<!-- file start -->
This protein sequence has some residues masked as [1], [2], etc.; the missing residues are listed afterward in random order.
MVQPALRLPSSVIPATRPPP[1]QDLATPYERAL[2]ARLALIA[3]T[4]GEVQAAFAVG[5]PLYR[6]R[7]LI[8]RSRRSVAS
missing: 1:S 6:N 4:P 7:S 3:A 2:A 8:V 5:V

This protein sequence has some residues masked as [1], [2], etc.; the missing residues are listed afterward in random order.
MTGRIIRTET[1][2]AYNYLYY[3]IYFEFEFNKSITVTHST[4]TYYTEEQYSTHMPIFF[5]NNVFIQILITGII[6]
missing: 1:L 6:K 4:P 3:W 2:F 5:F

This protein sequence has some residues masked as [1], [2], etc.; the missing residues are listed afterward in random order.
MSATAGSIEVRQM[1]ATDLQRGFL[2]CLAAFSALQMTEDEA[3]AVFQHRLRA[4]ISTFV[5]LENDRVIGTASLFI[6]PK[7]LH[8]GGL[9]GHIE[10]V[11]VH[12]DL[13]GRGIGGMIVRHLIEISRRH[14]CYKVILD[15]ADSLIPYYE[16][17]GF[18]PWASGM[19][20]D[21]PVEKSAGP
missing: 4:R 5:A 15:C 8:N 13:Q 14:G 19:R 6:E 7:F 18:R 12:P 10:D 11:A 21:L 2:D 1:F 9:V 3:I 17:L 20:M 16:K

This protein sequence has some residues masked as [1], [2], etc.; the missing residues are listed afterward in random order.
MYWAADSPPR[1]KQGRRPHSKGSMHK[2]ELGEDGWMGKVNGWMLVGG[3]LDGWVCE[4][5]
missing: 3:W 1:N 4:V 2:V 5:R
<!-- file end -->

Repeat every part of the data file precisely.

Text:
This protein sequence has some residues masked as [1], [2], etc.; the missing residues are listed afterward in random order.
MVQPALRLPSSVIPATRPPP[1]QDLATPYERAL[2]ARLALIA[3]T[4]GEVQAAFAVG[5]PLYR[6]R[7]LI[8]RSRRSVAS
missing: 1:S 6:N 4:P 7:S 3:A 2:A 8:V 5:V

This protein sequence has some residues masked as [1], [2], etc.; the missing residues are listed afterward in random order.
MTGRIIRTET[1][2]AYNYLYY[3]IYFEFEFNKSITVTHST[4]TYYTEEQYSTHMPIFF[5]NNVFIQILITGII[6]
missing: 1:L 6:K 4:P 3:W 2:F 5:F

This protein sequence has some residues masked as [1], [2], etc.; the missing residues are listed afterward in random order.
MSATAGSIEVRQM[1]ATDLQRGFL[2]CLAAFSALQMTEDEA[3]AVFQHRLRA[4]ISTFV[5]LENDRVIGTASLFI[6]PK[7]LH[8]GGL[9]GHIE[10]V[11]VH[12]DL[13]GRGIGGMIVRHLIEISRRH[14]CYKVILD[15]ADSLIPYYE[16][17]GF[18]PWASGM[19][20]D[21]PVEKSAGP
missing: 4:R 5:A 15:C 8:N 13:Q 14:G 19:R 6:E 7:F 18:R 12:P 10:D 11:A 21:L 2:D 1:F 9:V 3:I 17:L 20:M 16:K

This protein sequence has some residues masked as [1], [2], etc.; the missing residues are listed afterward in random order.
MYWAADSPPR[1]KQGRRPHSKGSMHK[2]ELGEDGWMGKVNGWMLVGG[3]LDGWVCE[4][5]
missing: 3:W 1:N 4:V 2:V 5:R